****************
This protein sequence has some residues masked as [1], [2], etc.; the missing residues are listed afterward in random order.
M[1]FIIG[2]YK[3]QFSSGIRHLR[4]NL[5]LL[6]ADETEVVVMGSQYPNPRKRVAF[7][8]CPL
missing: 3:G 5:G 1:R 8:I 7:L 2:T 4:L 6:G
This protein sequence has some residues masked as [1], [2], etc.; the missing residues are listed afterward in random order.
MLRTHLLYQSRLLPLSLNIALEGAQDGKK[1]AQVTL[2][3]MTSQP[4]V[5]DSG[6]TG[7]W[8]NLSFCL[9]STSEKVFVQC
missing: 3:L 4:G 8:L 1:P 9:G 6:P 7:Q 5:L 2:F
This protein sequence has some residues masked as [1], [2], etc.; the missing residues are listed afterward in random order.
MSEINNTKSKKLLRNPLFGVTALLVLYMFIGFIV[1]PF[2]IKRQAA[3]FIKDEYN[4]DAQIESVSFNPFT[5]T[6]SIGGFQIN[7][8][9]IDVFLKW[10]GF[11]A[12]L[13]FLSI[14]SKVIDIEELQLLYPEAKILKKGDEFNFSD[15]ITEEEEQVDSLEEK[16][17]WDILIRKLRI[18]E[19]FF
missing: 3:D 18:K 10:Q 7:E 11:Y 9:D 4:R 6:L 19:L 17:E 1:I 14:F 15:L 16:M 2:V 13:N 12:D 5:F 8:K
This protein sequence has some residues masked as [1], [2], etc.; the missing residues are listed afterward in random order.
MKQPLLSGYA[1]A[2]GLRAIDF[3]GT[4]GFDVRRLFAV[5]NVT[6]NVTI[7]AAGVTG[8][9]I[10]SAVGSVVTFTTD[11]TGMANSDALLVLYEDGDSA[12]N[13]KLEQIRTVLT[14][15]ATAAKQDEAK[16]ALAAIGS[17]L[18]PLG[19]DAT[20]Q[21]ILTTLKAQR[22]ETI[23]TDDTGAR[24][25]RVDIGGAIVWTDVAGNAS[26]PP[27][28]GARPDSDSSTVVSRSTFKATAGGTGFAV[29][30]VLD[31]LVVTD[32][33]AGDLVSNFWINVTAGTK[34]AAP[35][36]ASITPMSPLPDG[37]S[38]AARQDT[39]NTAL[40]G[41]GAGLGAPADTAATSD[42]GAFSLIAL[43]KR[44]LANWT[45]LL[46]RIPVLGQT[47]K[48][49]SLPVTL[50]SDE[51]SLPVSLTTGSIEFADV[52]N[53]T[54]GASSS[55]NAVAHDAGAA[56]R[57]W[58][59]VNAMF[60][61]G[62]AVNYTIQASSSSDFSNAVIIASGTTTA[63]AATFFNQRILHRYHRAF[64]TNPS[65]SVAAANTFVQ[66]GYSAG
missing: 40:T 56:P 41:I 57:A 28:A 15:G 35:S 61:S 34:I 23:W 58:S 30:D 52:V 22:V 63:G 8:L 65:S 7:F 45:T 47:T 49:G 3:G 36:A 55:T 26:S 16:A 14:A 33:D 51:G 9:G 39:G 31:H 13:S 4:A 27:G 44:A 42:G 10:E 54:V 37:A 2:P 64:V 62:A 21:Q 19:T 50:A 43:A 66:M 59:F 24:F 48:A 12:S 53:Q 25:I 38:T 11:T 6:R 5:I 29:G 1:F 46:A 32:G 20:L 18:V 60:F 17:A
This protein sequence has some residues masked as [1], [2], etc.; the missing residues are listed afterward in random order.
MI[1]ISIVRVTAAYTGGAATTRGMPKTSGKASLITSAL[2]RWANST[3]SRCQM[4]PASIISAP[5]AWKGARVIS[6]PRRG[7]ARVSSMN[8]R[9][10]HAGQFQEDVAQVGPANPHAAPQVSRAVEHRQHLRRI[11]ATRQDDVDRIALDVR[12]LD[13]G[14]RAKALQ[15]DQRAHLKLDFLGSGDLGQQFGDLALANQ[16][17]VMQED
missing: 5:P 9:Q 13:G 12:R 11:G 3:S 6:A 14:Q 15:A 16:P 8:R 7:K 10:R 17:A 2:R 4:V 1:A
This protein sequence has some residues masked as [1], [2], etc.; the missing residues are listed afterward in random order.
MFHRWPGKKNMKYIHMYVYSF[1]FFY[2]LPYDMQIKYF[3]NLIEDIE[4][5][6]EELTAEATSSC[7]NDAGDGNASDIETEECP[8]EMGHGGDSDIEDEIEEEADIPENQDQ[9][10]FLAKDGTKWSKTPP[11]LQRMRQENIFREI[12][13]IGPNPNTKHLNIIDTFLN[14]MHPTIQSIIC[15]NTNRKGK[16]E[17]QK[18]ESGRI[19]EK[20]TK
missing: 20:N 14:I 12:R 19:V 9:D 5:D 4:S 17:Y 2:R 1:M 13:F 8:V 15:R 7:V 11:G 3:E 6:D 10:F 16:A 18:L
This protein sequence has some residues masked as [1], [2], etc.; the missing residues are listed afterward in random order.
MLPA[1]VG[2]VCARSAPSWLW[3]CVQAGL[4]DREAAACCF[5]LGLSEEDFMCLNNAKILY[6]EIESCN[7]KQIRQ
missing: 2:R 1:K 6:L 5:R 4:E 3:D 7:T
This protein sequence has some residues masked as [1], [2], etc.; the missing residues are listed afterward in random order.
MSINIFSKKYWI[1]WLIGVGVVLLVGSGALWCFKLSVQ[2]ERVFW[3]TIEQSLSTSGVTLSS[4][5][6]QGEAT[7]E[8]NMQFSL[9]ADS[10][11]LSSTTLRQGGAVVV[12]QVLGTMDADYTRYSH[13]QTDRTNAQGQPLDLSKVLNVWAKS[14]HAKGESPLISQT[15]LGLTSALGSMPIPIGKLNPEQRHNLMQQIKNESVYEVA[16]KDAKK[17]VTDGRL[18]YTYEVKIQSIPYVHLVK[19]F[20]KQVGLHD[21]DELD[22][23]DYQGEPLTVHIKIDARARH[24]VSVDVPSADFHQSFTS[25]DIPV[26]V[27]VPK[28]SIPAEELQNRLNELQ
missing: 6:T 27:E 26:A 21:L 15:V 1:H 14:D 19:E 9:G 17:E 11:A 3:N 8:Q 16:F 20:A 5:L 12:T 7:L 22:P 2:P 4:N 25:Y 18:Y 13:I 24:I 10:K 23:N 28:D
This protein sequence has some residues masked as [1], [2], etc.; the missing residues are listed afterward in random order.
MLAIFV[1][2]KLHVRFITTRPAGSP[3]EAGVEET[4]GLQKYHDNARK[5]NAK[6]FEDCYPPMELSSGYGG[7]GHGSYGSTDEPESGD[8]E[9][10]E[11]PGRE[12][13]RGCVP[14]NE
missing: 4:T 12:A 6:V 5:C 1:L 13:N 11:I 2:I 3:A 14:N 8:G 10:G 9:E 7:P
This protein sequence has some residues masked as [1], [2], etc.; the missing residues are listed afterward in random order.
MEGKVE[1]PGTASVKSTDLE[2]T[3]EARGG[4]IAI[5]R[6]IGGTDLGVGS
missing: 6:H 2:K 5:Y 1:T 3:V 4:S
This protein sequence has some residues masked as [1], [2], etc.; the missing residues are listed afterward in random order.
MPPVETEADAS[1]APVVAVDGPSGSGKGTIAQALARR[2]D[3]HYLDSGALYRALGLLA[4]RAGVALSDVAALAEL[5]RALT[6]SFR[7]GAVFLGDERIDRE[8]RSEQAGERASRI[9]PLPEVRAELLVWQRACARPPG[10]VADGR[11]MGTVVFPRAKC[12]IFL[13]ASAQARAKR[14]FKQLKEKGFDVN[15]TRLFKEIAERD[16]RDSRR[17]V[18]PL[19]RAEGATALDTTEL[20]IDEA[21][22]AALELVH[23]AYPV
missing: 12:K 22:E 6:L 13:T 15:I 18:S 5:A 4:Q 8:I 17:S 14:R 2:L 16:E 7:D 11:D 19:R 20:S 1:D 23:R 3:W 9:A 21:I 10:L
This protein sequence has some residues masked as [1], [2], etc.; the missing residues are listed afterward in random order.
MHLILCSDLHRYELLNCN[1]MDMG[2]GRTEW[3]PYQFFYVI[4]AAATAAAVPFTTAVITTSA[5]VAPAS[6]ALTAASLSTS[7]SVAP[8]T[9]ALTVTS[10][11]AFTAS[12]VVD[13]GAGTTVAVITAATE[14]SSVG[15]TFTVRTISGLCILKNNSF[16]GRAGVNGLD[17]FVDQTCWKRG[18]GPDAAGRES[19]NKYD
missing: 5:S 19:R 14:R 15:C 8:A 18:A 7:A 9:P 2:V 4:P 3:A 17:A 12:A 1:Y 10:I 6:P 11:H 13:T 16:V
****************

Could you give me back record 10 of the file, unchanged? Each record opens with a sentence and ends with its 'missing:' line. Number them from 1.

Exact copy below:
This protein sequence has some residues masked as [1], [2], etc.; the missing residues are listed afterward in random order.
MEGKVE[1]PGTASVKSTDLE[2]T[3]EARGG[4]IAI[5]R[6]IGGTDLGVGS
missing: 6:H 2:K 5:Y 1:T 3:V 4:S